But I see a change in him. He's changed from the happy, easy going toddler he was two years ago, into an explosive almost bi-polar kid. Everyday is either the "best day ever!" or "the worst day of my life!" (to this I always respond with a smile and say "the worst day of your life so far"... which maybe doesn't help so much). Some of this is certainly his personality and may have evolved in this way regardless... but I can't help but think the added stress of living abroad didn't help matters much.

Is it ignorant of me to stick to the convictions that living abroad will benefit this child? Must we struggle in order to grow?

This makes me recall an idea that has been replayed over and over again in my head from the movie Matrix (overall, not a great film, but bear with me). It was the reasoning behind creating so much suffering in the artificial world... that humans were not happy having everything perfect... that they needed the suffering... that they preferred it that way. I have formed different opinions about this sentiment over the years. At first, I thought, bull shit. How could humans not be happy in a world without suffering? Now I might argue that, no, we (as humans) don't prefer to suffer, but maybe we need to struggle. Maybe we get so much more out of ourselves and life by getting shoved out of our comfort zones.

Of course, I'd much prefer to struggle with a new language then struggle to feed my family. But maybe growth happens in either situation. At what point do the scales tip from growth to deterioration?

I seem to have gotten lost on a tangent. What was my point?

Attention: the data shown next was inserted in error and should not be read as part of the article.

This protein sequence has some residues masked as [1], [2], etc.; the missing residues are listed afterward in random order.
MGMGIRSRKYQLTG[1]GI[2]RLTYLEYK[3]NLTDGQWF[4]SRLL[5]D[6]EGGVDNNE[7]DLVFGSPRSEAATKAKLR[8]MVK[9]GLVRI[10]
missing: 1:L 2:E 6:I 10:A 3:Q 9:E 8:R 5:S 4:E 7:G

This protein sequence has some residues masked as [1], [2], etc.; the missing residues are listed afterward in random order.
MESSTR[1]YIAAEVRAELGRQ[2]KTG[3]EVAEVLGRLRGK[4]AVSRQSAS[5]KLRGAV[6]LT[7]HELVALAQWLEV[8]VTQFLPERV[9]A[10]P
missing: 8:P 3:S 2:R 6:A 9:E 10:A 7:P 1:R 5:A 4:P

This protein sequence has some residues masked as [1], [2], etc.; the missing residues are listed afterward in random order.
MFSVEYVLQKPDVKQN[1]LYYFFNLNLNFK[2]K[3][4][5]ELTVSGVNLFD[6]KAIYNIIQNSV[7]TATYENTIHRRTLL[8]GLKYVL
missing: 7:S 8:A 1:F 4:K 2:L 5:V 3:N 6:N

Ah... inflicting the struggle of moving abroad on our children for their own good. Making them endure being left out, confused, even lonely. I wish this move had been easier on him. Would I do it again? Yes. Despite it all, I see already a stronger person developing in Punkone. One more tolerant (overall). One more open. And one who I think will be glad for the experience as he grows and hopefully, make him a better citizen... of the earth.

Thursday, January 22

what we're watching

I know this isn't a parenting blog... you'd be ill advised to take parenting advice from a woman who refers to her young children as punks. And it's even less a movie blog. But I adore this film...

Azur e Asmar... an animated film by Michel Ocelot, is simply stunning. Sounds, visions, and simplicity. The colors are intensely beautiful. The language is smooth and sophisticated. The story slowly unravels... in contrast to Pixar, this film is a meditation. For your kids.

A story of two boys nursed by the same woman. Brothers in their hearts. Her gentle chats nurturing their dreams of becoming heros.

Did I mention that the colors take my breath away. It's such a beautiful film.

Wednesday, January 21